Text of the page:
The Bath County Board of Supervisors and school board will see a dramatic changing of the guard in January, while Kevin Hall will serve another four-year term as sheriff of Alleghany County and Covington.

Those are the top headlines from local elections held Tuesday.

On the statewide level, Democrats will control both chambers of the Virginia General Assembly in 2020. It will be the first time the Democrats will be in full control in Richmond in the last 20 years.

Alleghany County/Covington 

Hall was elected to a fourth term as sheriff, beating challenger David Williams 3,550-2,441 (59.25 percent to 41.75 percent), according to unofficial returns Wednesday morning.

The total represents votes from Alleghany County and Covington. Hall won both localities.

The campaign between Hall and Williams, who is a former sheriff’s office investigator, turned contentious at times as it played out on social media.  

“I am humbled and honor ed to serve as your sheriff for another four years,” Hall said Wednesday morning.

“I?want to thank everyone who supported our campaign. I will work even harder to gain the trust, support and confidence of those who didn’t support us.

“I hope our community of the Alleghany Highlands can put this behind us and move forward together to promote our community in a positive manner,” Hall said.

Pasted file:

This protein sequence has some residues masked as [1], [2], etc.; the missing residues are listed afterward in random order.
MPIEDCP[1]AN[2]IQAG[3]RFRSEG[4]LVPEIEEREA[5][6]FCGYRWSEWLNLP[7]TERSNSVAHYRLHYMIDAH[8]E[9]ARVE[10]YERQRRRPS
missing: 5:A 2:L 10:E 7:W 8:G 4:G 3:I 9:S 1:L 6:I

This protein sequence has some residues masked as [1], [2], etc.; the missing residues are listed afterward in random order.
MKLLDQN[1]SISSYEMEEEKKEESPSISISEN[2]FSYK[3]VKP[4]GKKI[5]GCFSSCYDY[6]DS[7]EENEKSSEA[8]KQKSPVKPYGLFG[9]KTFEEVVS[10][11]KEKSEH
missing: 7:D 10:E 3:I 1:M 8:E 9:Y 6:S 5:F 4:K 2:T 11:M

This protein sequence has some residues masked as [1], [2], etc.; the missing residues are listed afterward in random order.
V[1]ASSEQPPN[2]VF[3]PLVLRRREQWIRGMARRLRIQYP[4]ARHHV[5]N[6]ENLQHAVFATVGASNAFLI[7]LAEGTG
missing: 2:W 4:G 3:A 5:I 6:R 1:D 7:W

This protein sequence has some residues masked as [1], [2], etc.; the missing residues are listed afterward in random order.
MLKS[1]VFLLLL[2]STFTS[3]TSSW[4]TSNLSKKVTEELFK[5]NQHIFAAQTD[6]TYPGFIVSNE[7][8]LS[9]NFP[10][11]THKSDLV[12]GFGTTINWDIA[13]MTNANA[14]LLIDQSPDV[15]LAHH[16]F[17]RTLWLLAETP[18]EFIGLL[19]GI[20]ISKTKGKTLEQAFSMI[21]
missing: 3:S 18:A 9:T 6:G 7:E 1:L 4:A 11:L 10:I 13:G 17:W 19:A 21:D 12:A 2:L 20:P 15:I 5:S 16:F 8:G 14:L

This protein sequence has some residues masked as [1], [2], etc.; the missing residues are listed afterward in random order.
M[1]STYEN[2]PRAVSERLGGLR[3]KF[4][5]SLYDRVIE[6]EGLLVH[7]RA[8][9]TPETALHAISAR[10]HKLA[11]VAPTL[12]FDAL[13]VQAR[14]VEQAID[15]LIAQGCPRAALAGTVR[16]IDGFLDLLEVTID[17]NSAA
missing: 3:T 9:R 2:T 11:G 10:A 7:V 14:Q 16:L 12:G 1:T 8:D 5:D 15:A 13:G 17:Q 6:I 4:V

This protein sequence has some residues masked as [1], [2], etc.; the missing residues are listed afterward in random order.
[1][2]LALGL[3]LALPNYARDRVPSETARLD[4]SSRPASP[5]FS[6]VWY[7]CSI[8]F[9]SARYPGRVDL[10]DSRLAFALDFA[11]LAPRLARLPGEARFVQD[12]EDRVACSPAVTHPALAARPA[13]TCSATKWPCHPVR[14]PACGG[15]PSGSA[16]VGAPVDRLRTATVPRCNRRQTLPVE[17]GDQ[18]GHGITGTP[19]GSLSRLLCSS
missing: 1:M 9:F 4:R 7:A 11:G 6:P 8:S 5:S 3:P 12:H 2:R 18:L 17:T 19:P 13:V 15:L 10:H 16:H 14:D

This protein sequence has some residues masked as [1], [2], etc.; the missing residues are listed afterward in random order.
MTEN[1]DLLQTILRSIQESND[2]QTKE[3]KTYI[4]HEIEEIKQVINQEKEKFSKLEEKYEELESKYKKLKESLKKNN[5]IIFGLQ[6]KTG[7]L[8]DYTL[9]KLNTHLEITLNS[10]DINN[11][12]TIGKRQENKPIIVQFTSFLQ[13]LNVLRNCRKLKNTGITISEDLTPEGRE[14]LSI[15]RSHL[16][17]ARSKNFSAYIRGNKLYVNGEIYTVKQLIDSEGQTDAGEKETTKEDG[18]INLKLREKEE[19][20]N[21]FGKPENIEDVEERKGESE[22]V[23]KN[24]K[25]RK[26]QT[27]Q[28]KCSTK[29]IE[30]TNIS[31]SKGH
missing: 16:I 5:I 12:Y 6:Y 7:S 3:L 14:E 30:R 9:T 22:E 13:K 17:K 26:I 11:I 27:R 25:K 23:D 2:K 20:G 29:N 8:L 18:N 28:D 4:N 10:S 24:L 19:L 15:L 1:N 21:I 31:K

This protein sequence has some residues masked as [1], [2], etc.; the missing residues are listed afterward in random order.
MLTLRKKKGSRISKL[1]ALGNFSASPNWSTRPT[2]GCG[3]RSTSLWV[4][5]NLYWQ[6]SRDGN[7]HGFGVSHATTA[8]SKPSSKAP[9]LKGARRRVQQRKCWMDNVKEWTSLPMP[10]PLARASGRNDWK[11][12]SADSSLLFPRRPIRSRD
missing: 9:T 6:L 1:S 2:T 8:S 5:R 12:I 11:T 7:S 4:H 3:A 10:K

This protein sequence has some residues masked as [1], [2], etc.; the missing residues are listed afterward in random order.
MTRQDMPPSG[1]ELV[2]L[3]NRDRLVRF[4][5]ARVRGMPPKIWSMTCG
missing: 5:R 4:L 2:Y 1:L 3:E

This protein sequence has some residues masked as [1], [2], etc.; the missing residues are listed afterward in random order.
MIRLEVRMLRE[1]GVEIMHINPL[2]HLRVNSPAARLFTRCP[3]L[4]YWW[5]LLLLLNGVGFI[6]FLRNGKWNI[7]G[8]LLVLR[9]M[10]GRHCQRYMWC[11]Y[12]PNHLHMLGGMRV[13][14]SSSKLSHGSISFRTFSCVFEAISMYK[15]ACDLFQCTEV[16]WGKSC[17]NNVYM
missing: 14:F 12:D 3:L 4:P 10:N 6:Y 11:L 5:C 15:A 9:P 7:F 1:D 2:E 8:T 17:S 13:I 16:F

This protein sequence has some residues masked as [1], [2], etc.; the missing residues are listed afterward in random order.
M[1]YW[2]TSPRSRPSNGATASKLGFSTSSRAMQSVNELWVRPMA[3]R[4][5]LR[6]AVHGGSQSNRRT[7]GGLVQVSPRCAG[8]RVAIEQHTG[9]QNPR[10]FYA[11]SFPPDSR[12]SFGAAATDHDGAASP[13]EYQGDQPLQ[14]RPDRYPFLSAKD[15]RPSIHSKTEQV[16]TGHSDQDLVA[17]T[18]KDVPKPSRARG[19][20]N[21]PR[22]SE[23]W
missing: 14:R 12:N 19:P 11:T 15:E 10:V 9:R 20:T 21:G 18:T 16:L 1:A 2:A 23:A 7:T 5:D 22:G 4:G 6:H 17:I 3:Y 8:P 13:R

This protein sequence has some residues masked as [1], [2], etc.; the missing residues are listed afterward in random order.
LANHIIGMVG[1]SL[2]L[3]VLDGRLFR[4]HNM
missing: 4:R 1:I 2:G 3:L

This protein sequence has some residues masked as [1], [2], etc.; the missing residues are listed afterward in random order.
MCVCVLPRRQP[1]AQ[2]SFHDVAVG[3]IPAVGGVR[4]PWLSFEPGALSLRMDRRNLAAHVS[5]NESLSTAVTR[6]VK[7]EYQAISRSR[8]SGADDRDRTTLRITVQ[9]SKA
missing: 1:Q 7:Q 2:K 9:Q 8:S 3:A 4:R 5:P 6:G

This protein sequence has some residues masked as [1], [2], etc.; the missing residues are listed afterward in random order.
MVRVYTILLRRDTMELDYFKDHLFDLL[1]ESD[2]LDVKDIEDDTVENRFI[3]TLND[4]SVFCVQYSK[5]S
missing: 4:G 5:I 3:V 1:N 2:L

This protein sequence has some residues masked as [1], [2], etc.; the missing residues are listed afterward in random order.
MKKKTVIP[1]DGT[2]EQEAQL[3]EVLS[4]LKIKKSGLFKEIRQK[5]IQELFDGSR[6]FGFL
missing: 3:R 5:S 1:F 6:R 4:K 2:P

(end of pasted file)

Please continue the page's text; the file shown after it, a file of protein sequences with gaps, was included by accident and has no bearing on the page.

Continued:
In the race for Alleghany County treasurer, Teresa Brown captured more than 74 percent of the vote in defeating Charlie Rusmisel. The tally was 3,307-1,133.

Brown had been serving as interim Alleghany County treasurer since July. She has worked in the office for 12 years. Brown was appointed as treasurer following the retirement of Wanda Simpson in June. 

Brown was elated Wednesday over her election as treasurer,  and she thanked  Rusmisel for running a “good, clean campaign.”

“I thank everyone who signed my petitions to qualify me as a candidate and I thank everyone who supported me throughout my campaign,” Brown said.

“I also thank all of the citizens who came out and voted and I look forward to serving all of the citizens of Alleghany County over the next four years,” she said. 

In uncontested races, Ann Gardner was elected commonwealth’s attorney for Alleghany County and Covington. She had been serving in an interim capacity since July. Her appointment came after the General Assembly appointed Ed Stein as a circuit court judge. Stein was serving as commonwealth’s attorney.

Three members of the county board of supervisors were also re-elected to four-year terms without opposition: Shannon Cox (Boiling Springs), Matt Garten (Falling Spring) and Cletus Nicely (Sharon).

Valerie Bruffey was unopposed for re-election as commissioner of the revenue. 

Christine Hodges was unopposed for election to the Mountain Soil and Water Conservation in Alleghany County. In Covington, Allen Dressler was elected to the conservation district board. He also ran unopposed.

Bath County

There will be three  new faces on the Bath County Board of Supervisors next year.

The returning incumbents will be Eddie Hicklin and Ron Shifflett.